Recognizing and Responding to Teen Dating Violence (TDV) in Healthy Marriage and Relationship Education (HMRE) Programs

Publication Date: August 24, 2020
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High school-based healthy marriage and relationship education (HMRE) programs, funded by the Office of Family Assistance (OFA) in the Administration for Children and Families (ACF) at the U.S. Department of Health and Human Services, represent one opportunity for reaching youth who are experiencing teen dating violence (TDV) and connecting them with help.


This infographic presents key recommendations and results from the youth-focused component of the Responding to Intimate Violence in Relationship Programs (RIViR) study, which assessed and compared the effectiveness of TDV assessment approaches for identifying youth HMRE program participants who are experiencing TDV so that they can be referred for further services.

Key Findings and Highlights

One in four (25%) youth disclosed TDV. Youth who identified as non-heterosexual were significantly more likely to experience TDV than heterosexual youth. Findings indicated that the tools worked best when administered later in the program and that youth felt more comfortable with staff, and more familiar with options for keeping themselves safe, after the universal education conversation.

Finally, findings indicated that shorter (3-item) tools were more accurate than the original, longer tools implemented for the purposes of the study, and that youth were more likely to disclose TDV when answering questions on tablets than when talking directly with staff.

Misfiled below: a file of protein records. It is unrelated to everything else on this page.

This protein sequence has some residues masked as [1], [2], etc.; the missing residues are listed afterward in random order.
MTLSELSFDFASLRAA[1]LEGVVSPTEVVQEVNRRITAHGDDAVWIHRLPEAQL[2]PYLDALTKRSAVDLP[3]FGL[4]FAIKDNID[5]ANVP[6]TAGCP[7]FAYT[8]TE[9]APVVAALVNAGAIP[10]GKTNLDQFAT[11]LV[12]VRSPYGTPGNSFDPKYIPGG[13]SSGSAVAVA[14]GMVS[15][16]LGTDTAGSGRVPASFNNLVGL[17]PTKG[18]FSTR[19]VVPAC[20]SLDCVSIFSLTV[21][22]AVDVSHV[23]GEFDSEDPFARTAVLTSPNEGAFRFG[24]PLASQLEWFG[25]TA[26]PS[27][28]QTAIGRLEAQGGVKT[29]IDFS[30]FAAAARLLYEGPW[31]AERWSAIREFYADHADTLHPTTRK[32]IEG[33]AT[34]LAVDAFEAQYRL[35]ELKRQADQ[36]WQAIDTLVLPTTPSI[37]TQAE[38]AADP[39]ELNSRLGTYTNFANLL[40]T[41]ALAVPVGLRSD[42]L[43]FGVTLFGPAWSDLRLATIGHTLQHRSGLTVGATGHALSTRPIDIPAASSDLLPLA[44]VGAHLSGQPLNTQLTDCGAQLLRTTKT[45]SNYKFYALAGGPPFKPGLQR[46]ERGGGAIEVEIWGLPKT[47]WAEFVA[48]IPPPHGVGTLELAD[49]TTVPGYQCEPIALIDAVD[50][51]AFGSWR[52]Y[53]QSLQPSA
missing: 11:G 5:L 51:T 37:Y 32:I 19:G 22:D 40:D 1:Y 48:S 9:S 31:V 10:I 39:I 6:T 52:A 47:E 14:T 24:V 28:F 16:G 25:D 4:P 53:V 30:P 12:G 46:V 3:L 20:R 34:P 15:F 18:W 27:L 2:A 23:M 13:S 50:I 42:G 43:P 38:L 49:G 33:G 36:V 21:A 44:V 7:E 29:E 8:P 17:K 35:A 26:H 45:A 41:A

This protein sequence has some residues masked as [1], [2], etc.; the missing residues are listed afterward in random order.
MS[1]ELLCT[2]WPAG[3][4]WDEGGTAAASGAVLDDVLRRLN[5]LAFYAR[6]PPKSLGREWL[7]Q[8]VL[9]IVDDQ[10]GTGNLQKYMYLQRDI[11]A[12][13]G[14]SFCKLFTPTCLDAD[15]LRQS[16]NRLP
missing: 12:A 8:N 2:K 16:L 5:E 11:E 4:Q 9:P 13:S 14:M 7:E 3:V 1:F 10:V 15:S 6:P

The RIViR study enrolled 648 youth from two school-based HMRE programs. Participants were invited to complete two questionnaire-style screening tools and a one-on-one universal education conversation with staff, given in random order. Qualitative and quantitative data analysis of data collected from HMRE staff, local domestic violence agency partners, and youth participants examined the accuracy, acceptability, and feasibility of these three approaches to recognizing and responding to IPV.


Findings suggest that HMRE programs working to build organizational capacity and readiness should

  • Actively partner with a local domestic violence program committed to meeting youth needs;
  • Cultivate a warm environment and relatable, non-judgmental staff; and
  • Dedicate staff time to careful planning and information management for responding to TDV.

To create survivor-centered, trauma-informed opportunities for TDV disclosure, study results suggest that HMRE programs should

  • Offer youth more than one opportunity and more than one way to share relationship concerns;
  • Keep questions brief - but be sure to ask about sexual coercion and physical violence; and
  • Educate all youth about warning signs of TDV and where to get help if they need it.

Finally, results suggest that programs can help to protect the safety of TDV survivors by supporting and informing youth who do and do not choose to disclose their TDV experiences to HMRE program staff. HMRE programs should

  • Plan for a confidential follow-up conversation somewhere comfortable and convenient for youth;
  • Offer referrals to a variety of resources, including face-to-face and anonymous online or phone resources; and
  • Recognize that many youth will not disclose; make sure they know where to get help even if they don't want to talk to you.


McKay, T., Kan, M., & Brinton, J. (2020). Responding to Intimate Violence in Relationship Programs: Youth Study Summary. OPRE Report 2020-101. Washington, DC: Office of Planning, Research and Evaluation, Administration for Children and Families. Available at /opre/research/project/responding-to-intimate-violence-in-relationship-programs-rivir.

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